The Twenty-Minute Rule

I just finished working for the CDC where I was on assignment doing simultaneous interpreting for the Stop Transmission to Polio program. It was fascinating. I learned so much, not only about Polio but also about interpreting. During the two-week period, I met and worked with some very nice interpreters who talked to me about some of our colleagues. I found out that apparently, some interpreters have a 20 mn rule, meaning that they refuse to interpret any more or any less than 20mn.

I understand the need for us to work the same amount, but geez, I’d hate to be stopped if I feel really good about a speaker, or about a particular topic. I don’t mind working a little more if it feels good.

Also, if we know that the presentation is almost done, then why hand over the mic? Why not just finish it off, for the benefit of the listener?

And what about Q&A sessions? I think it makes sense to have one person interpret the questions and the other one interpret the answers, again for the benefit of the listener. It’s just nicer to listen to. Well, often times the questions will be shorter. Should that interpreter work more afterwards?

It’s only normal that booth partners split up the amount of time they work equitably, I am not saying the contrary, but do we really need to set a chronometer?

As interpreters we must be supportive of one another, offer to take over if the other person is struggling, offer to write down numbers, bring water, and be flexible. In my opinion looking at one’s watch in this way only sets us apart from one another, adds unnecessary stress, and demonstrates an inability, or unwillingness, to adapt to situations.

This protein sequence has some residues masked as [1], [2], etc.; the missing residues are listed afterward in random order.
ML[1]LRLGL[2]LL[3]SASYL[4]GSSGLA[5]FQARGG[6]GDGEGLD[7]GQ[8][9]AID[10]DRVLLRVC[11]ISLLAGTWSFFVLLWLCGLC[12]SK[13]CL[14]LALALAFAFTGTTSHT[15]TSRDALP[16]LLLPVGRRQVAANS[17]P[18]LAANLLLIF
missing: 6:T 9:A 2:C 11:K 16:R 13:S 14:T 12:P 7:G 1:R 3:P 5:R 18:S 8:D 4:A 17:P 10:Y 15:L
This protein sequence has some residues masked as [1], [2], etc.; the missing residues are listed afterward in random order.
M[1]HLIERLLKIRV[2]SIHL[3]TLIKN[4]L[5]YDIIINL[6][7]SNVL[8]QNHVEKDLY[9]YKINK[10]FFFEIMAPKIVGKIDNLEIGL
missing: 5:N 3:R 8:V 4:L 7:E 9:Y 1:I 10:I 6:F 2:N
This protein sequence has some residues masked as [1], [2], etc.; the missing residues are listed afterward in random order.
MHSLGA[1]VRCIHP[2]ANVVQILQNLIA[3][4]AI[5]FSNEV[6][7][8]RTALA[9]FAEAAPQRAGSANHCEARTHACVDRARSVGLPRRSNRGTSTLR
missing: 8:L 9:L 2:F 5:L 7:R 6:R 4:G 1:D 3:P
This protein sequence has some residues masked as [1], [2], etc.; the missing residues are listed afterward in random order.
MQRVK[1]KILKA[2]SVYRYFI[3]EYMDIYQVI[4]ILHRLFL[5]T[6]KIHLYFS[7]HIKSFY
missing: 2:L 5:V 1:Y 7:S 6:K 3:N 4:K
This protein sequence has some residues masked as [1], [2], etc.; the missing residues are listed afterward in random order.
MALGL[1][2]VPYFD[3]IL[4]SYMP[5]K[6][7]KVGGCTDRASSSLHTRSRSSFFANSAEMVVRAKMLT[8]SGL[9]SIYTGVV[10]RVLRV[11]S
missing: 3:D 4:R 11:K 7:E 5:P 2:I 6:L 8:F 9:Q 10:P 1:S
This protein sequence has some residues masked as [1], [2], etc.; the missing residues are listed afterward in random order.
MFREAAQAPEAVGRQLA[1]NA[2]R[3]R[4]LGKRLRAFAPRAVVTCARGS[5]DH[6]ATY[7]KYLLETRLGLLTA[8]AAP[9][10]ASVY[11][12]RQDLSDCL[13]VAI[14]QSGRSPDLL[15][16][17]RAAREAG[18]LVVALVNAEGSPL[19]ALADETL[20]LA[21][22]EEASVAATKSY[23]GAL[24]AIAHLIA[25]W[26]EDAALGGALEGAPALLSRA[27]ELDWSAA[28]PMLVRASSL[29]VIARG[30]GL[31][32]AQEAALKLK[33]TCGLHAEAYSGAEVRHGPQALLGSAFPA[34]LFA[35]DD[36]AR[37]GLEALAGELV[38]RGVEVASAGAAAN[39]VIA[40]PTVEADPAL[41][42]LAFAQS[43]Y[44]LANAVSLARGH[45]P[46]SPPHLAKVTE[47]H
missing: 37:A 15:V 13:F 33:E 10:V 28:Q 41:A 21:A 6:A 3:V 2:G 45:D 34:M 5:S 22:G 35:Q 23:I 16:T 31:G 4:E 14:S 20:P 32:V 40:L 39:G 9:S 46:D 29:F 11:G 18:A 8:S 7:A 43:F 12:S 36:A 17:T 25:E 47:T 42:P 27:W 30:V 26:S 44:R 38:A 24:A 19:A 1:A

Do you agree? Disagree? What are your thoughts? Experiences?

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4 thoughts on “The Twenty-Minute Rule

  1. Fortunately, I have only worked with very helpful colleagues so far. However, I think that this attitude holds us back as a profession sometimes. Or why do these translation agencies still attract such a large clientele without playing a big part in the translation/interpreting process itself?

    • That’s a very good question. Why don’t these agencies care more about the quality of interpreting/translation? I think that it’s probably because a lack of education, and the fact that their priority is to be making money and gaining new clients.

  2. It’s really relieving to see this post!! I have always thought of these things in the back of my mind but never spoke about them, because if they are not offered they simply can’t be requested.

    I have had some insensitive colleagues who would stop in the middle of a sentence if their clock goes a second after 30 minutes, it is just stunning how they could that, people get confused and they look at the booth as the voice suddenly changes (God I hate it when people look at the booth!!)

    As for me, it alll depends on the topic, there was this time when I went on for 70 minutes because I just liked the topic and it interested me on a personal level.

    Great Blog, keep it up

    • Thanks so much for sharing your experience and for your words of encouragement.And I know exactly what you mean by hating it when people look at the booth, lol. I once had an English speaker (no headset on her) stare at me each time I would speak. She was probably just curious and maybe trying to follow, but it was pretty annoying!

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